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The Shingles Vaccine: Your Questions Answered

If you’ve been to the grocery store or pharmacy recently, you might have noticed signs advertising the shingles vaccine or maybe you’ve heard about it from friends, family or while browsing the Internet. This new vaccine seems to be the buzz everywhere. You may have questions about what it is, how it works and if you should get it or not. Here are some answers to commonly asked questions about the shingles vaccine.

What is shingles?

Shingles is a localized skin rash that appears as a series of small blisters and can be extremely painful. It is associated with the varicella zoster virus (the same virus as chicken pox). If you’ve had chicken pox, you have the varicella zoster virus living in your body, which can reappear as shingles years later. The virus most commonly surfaces as shingles in people 50 years of age and older or in people with immune system deficiencies.

What is the shingles vaccine (Zostavax)?

The shingles vaccine, also known as Zostavax, is an injection that is specifically designed to prevent shingles; however, does not eliminate shingles 100%. The vaccine reduces the risk of shingles by about half and remains effective for six years, but may last longer. It can also help reduce pain and other side effects of those who do develop the virus, and decrease the chance of it reoccurring in people who have already had shingles.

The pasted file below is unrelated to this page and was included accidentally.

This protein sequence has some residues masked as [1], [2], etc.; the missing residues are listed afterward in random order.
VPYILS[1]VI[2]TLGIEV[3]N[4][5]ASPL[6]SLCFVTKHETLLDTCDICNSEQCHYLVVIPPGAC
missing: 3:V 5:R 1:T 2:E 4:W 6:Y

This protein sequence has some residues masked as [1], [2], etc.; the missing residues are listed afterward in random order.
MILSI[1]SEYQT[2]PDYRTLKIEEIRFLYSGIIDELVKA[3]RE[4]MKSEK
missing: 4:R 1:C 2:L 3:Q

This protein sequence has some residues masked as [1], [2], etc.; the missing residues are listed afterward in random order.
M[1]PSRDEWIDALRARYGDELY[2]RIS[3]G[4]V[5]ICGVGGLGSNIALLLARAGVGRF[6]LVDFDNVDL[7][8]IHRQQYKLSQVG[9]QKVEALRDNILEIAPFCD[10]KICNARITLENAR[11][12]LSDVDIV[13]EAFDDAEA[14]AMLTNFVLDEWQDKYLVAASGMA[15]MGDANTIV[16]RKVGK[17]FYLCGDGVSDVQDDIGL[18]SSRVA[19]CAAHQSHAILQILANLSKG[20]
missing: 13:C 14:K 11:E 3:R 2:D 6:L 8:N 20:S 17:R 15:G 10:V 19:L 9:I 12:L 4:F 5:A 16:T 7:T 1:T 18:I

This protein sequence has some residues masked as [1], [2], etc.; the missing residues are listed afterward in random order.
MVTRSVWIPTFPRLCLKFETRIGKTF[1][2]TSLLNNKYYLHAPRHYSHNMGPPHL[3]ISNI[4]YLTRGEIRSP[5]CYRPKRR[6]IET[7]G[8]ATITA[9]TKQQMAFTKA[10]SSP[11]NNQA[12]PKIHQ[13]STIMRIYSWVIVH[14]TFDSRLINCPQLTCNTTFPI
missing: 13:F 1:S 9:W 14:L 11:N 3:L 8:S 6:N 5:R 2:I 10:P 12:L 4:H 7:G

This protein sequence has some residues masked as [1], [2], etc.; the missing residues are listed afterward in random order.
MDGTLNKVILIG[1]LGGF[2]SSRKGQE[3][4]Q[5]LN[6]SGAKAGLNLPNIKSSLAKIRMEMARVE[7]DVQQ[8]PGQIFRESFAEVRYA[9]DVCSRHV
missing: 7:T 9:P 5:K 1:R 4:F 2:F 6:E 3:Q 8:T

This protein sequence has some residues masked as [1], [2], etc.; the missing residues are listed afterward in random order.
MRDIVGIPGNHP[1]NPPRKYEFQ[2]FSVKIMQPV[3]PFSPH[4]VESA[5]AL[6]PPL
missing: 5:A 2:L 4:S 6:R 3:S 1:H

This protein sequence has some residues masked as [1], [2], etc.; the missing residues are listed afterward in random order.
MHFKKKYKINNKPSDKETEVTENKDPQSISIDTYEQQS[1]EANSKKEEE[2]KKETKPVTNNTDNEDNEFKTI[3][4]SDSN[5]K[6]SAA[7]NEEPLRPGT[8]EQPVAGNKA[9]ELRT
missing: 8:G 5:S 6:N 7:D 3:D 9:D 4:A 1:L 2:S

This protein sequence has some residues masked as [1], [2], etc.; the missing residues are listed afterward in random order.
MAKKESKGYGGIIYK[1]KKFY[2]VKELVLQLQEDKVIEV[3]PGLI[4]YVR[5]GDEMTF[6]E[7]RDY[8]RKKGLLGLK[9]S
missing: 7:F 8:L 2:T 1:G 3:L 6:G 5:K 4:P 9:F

How does the vaccine work?

A weakened form of the chicken pox virus is injected into the blood stream, stimulating your immune system to help fight the varicella zoster virus and decrease the likelihood of developing shingles.

Who should get the vaccine?

The shingles vaccine is recommended by the Advisory Committee on Immunization Practices (ACIP) for people 60 years old or older. It’s not safe to get the vaccine while you have shingles, so wait for the rash to clear before you receive the injection.

Do not get the vaccine if you have an immune system disease such as HIV/AIDS, are taking medication that effects the immune system, you have cancer or are receiving cancer treatment or if you are pregnant.

Where can I get the vaccine?

The vaccine is administered at most major pharmacies and primary care practices; however, it’s important to talk to your doctor about what’s best for your body before going through with the vaccination. Don’t have a primary care physician? Find one here.

Information from http://www.cdc.gov. 

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